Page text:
Some people possess a quality — a highly specific fuel mixture of intelligence and humor — that makes them seem like they've always got a secret they want to share with you, and only you.
It's not obvious. That's the whole point of it: It lives on the sly, this quality, around the edges of what they say and do. It sidles up to you and draws you in, it whispers to you that you are important and special, and that's why this person chose you. You share something, the two of you.
And what it wants to say to you is: I get it. I see what you see. I'm taking none of this seriously; I'm in on the joke.
Knowingness is as good a way to describe this quality as any. It's a coy wink, a subtle signal. It cocks an eyebrow at the world and says, with a smile, "Do you even believe this?"
Onscreen, Carrie Fisher committed to the bit, always. She strangled the giant space slug, she grabbed a flamethrower and threw flame, she dutifully best-friended Meg Ryan and mentored Tina Fey and mothered Rob Delaney. She did her job.
Offscreen, however, she came alive in the public imagination, a creature of sardonic, clear-eyed, witheringly self-recriminatory good humor.
She wrote with a kind of blistering eloquence about her struggles with addiction and mental illness. She talked with rueful glee about wearing those silly hair-buns and that damned gold bikini and delivering that hammy space-opera dialogue with that deeply random accent, ("The mowuh you tighten youwuh grip, Tahkin, the mowuh stah systems will slip through youwuh finguhs!")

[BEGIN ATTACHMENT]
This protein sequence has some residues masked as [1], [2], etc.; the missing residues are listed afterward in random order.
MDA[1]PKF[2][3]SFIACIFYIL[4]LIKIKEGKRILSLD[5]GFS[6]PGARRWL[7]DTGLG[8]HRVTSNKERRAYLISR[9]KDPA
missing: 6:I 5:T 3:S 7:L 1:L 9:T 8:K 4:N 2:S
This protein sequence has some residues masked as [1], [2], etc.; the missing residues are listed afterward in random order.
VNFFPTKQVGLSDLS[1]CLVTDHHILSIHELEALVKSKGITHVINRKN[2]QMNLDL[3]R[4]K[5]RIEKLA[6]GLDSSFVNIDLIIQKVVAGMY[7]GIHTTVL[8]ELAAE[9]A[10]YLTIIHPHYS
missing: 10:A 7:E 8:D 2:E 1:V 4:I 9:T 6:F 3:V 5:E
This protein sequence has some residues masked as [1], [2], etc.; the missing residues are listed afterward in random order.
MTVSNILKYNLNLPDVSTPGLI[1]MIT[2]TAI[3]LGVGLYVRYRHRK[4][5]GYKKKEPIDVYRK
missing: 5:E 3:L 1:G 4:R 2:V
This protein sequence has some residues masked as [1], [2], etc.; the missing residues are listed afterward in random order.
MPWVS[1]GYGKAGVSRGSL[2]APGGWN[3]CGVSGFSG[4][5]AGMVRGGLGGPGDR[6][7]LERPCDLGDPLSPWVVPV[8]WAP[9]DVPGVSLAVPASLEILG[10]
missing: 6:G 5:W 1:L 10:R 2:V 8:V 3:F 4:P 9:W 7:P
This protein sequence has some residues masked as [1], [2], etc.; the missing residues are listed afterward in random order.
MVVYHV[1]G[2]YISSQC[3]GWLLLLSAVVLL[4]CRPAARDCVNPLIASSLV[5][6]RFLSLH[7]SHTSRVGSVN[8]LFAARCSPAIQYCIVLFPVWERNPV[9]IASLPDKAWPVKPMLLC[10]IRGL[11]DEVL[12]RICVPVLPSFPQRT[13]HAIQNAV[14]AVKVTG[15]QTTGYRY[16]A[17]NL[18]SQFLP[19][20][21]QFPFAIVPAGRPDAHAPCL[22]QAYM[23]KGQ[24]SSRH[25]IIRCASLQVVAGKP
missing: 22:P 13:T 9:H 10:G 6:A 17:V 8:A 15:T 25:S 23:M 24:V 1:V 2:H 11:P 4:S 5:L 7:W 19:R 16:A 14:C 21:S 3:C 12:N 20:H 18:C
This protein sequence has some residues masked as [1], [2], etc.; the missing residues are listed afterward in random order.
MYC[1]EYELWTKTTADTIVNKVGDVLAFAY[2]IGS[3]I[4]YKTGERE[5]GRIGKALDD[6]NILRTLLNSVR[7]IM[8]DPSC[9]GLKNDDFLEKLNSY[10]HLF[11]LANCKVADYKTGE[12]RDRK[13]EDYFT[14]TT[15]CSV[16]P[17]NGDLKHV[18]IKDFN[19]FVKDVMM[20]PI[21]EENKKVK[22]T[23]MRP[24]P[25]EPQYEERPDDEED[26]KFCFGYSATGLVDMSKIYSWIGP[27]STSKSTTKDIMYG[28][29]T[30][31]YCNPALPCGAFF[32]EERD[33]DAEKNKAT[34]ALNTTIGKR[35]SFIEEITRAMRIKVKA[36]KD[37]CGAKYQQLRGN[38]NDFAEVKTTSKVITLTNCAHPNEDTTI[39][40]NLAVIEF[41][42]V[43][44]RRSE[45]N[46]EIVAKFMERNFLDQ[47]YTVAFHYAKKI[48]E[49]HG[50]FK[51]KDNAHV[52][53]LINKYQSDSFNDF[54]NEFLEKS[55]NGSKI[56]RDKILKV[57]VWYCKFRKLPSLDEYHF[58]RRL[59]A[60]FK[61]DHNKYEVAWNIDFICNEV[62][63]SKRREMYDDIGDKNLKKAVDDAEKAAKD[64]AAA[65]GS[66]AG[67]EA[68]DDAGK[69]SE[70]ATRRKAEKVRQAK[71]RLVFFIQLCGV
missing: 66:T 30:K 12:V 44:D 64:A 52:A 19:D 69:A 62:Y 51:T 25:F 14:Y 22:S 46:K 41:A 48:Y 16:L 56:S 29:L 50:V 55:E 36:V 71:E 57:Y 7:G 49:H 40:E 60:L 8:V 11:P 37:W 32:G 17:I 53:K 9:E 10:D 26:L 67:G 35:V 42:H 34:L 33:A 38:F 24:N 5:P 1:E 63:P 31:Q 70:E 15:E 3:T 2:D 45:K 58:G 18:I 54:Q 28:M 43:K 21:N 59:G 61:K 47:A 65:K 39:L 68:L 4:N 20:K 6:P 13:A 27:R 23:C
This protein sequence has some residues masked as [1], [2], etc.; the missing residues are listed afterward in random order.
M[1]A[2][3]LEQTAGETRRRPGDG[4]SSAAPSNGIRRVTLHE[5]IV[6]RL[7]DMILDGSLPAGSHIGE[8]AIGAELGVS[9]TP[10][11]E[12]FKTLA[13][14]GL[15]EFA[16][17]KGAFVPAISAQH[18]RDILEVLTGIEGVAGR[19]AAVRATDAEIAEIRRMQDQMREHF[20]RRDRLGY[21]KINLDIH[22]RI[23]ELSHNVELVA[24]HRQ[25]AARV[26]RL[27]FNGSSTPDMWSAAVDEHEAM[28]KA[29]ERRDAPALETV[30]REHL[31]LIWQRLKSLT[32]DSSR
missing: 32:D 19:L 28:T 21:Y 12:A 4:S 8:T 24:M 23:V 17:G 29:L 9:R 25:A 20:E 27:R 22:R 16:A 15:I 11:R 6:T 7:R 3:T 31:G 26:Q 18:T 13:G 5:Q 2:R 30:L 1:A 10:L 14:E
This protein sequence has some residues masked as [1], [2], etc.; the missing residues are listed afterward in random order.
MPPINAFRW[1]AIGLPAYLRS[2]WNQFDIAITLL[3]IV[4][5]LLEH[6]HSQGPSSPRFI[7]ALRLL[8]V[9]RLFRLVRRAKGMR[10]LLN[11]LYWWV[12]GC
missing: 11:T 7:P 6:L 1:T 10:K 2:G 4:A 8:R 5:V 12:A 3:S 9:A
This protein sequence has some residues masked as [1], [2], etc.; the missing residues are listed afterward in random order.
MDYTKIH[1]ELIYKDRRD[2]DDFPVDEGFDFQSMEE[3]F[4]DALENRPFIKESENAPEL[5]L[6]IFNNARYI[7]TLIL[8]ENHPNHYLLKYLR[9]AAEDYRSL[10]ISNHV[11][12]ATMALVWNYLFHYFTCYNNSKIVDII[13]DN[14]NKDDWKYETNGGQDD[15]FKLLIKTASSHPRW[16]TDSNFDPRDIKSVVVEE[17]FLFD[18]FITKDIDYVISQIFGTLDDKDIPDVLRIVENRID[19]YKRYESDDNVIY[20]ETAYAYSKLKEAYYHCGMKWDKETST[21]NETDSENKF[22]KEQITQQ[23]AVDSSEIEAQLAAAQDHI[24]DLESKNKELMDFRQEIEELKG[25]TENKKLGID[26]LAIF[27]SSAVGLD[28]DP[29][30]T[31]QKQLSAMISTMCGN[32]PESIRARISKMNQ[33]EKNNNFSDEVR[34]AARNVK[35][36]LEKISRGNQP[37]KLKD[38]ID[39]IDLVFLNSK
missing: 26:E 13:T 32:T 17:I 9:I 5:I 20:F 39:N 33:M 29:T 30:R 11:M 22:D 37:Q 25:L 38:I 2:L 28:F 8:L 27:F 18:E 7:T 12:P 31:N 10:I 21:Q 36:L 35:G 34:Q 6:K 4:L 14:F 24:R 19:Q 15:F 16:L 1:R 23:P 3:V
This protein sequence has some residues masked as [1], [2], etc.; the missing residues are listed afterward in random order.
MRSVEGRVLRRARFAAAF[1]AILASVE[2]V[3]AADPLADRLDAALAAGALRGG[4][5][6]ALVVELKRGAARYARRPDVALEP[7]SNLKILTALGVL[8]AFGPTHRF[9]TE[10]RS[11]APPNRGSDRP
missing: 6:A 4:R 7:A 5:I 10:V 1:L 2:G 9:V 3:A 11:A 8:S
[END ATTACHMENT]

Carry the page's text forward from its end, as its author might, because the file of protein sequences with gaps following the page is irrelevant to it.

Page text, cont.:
She was, always, inveterately, knowing. She personified it.
We got our first glimpse of how deeply and thoroughly Fisher was in on the joke in her 1977 appearance on Saturday Night Live. In the skit, "Beach Blanket Bimbo from Outer Space," Fisher appeared as Princess Leia, an intergalactic exchange student who showed up in an Annette Funicello/Frankie Avalon beach movie, replete with hair buns. She sang a Leslie Gore-esque tune, and she frugged a little. As you do.
That was only the beginning. For decades after, in interviews, and in her one-woman show Wishful Drinking, we got a sense of Fisher the woman, daughter of Hollywood royalty at its most tumultuously Tudor-esque.
But it was in her writing that her sense of knowingness expressed itself in its purest form, distilled to its essence. Her prose style is all cocked eyebrow, all come-sit-here-by-me murmured asides. Reading her work, fiction and non-, makes you ache to huddle with her at a cocktail party, even — especially — if you hate cocktail parties.
This quality of knowingness she possessed — it's something queer folk prize highly, for a variety of reasons. Some of us prize it over ... most everything in life. But when we do, it tends to derail into mere archness. And as a way of encountering the world, it's brittle, empty.
The knowingness Fisher exuded, on the other hand, was warmer, more open, more determined to embrace the absurd than simply to smirk at it.
That's why the grief I'm feeling today has a selfish tinge to it. Just by being in the world the way she was, she served as a role model, a persistent reminder. She represented a way of living that was funny and fearless — self-mocking, but not self-conscious.
I knew I'd never get that chance to sit with her at a cocktail party — and if I did, I'd bore the living snot out of her — but with her in the world, there was always a distant chance. A tiny but measurable probability that vacillated slightly, day in and day out.
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